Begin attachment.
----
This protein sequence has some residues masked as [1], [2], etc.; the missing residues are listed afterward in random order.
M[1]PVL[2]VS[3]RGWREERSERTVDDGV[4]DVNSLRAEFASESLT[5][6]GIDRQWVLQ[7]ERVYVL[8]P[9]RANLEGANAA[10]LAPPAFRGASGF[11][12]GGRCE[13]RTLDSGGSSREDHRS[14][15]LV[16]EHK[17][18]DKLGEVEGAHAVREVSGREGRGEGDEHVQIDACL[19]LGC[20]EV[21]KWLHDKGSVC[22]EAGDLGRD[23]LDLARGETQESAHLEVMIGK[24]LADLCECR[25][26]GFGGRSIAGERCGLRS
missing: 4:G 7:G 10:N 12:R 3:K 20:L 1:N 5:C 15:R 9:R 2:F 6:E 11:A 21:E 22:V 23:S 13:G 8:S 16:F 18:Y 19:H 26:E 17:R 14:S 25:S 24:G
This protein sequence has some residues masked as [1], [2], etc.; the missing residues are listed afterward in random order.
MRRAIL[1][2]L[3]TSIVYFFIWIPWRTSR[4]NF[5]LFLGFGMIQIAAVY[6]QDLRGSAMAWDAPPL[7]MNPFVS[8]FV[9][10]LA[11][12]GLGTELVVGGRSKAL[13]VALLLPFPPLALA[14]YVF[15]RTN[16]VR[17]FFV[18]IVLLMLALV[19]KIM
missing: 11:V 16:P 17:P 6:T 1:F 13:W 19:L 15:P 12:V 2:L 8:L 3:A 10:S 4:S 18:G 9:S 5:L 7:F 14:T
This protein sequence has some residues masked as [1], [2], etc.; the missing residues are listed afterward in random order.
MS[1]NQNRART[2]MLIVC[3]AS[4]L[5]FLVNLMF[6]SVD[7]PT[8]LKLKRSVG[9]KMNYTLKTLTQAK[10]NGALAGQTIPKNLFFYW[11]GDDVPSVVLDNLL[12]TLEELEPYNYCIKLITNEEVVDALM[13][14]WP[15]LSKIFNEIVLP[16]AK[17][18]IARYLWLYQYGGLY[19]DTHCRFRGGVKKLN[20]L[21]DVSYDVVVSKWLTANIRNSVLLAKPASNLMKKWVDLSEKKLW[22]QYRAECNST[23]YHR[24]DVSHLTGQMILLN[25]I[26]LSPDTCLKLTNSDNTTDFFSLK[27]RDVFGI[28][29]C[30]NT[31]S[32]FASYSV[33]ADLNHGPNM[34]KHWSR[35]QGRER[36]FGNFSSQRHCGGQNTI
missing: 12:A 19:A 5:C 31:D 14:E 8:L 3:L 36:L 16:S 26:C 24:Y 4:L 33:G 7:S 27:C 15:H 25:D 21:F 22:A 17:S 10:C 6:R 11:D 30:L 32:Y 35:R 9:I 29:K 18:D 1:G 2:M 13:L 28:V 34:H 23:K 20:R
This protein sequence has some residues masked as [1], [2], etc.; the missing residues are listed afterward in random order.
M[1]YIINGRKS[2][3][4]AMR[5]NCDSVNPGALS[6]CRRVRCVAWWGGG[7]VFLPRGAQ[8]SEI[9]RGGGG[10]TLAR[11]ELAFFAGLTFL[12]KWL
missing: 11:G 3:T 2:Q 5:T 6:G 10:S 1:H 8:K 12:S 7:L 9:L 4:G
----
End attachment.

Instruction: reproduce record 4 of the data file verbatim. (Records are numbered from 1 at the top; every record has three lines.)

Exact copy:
This protein sequence has some residues masked as [1], [2], etc.; the missing residues are listed afterward in random order.
M[1]YIINGRKS[2][3][4]AMR[5]NCDSVNPGALS[6]CRRVRCVAWWGGG[7]VFLPRGAQ[8]SEI[9]RGGGG[10]TLAR[11]ELAFFAGLTFL[12]KWL
missing: 11:G 3:T 2:Q 5:T 6:G 10:S 1:H 8:K 12:S 7:L 9:L 4:G